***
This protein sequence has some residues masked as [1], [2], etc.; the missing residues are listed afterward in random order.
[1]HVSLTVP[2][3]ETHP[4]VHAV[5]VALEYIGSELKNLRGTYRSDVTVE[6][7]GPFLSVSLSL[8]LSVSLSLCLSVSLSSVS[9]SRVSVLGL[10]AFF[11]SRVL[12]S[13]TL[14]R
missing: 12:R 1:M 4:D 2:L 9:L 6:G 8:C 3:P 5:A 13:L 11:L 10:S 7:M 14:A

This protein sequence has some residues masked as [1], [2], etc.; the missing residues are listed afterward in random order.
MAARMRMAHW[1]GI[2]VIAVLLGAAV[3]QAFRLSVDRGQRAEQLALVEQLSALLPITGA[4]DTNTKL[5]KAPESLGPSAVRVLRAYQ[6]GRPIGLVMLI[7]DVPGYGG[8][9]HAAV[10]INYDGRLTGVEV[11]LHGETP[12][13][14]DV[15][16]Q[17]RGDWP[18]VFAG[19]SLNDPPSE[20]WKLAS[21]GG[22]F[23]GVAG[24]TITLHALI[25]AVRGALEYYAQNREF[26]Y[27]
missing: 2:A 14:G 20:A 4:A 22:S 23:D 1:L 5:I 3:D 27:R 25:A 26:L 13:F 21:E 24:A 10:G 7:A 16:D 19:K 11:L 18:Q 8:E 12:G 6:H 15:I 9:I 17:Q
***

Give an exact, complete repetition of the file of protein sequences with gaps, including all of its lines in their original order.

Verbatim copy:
This protein sequence has some residues masked as [1], [2], etc.; the missing residues are listed afterward in random order.
[1]HVSLTVP[2][3]ETHP[4]VHAV[5]VALEYIGSELKNLRGTYRSDVTVE[6][7]GPFLSVSLSL[8]LSVSLSLCLSVSLSSVS[9]SRVSVLGL[10]AFF[11]SRVL[12]S[13]TL[14]R
missing: 12:R 1:M 4:D 2:L 9:L 6:G 8:C 3:P 5:A 13:L 11:L 10:S 7:M 14:A

This protein sequence has some residues masked as [1], [2], etc.; the missing residues are listed afterward in random order.
MAARMRMAHW[1]GI[2]VIAVLLGAAV[3]QAFRLSVDRGQRAEQLALVEQLSALLPITGA[4]DTNTKL[5]KAPESLGPSAVRVLRAYQ[6]GRPIGLVMLI[7]DVPGYGG[8][9]HAAV[10]INYDGRLTGVEV[11]LHGETP[12][13][14]DV[15][16]Q[17]RGDWP[18]VFAG[19]SLNDPPSE[20]WKLAS[21]GG[22]F[23]GVAG[24]TITLHALI[25]AVRGALEYYAQNREF[26]Y[27]
missing: 2:A 14:G 20:A 4:A 22:S 23:D 1:L 5:I 3:D 27:R 25:A 26:L 13:F 21:E 24:A 10:G 7:A 16:D 19:K 11:L 18:Q 8:E 12:G 6:H 15:I 9:I 17:Q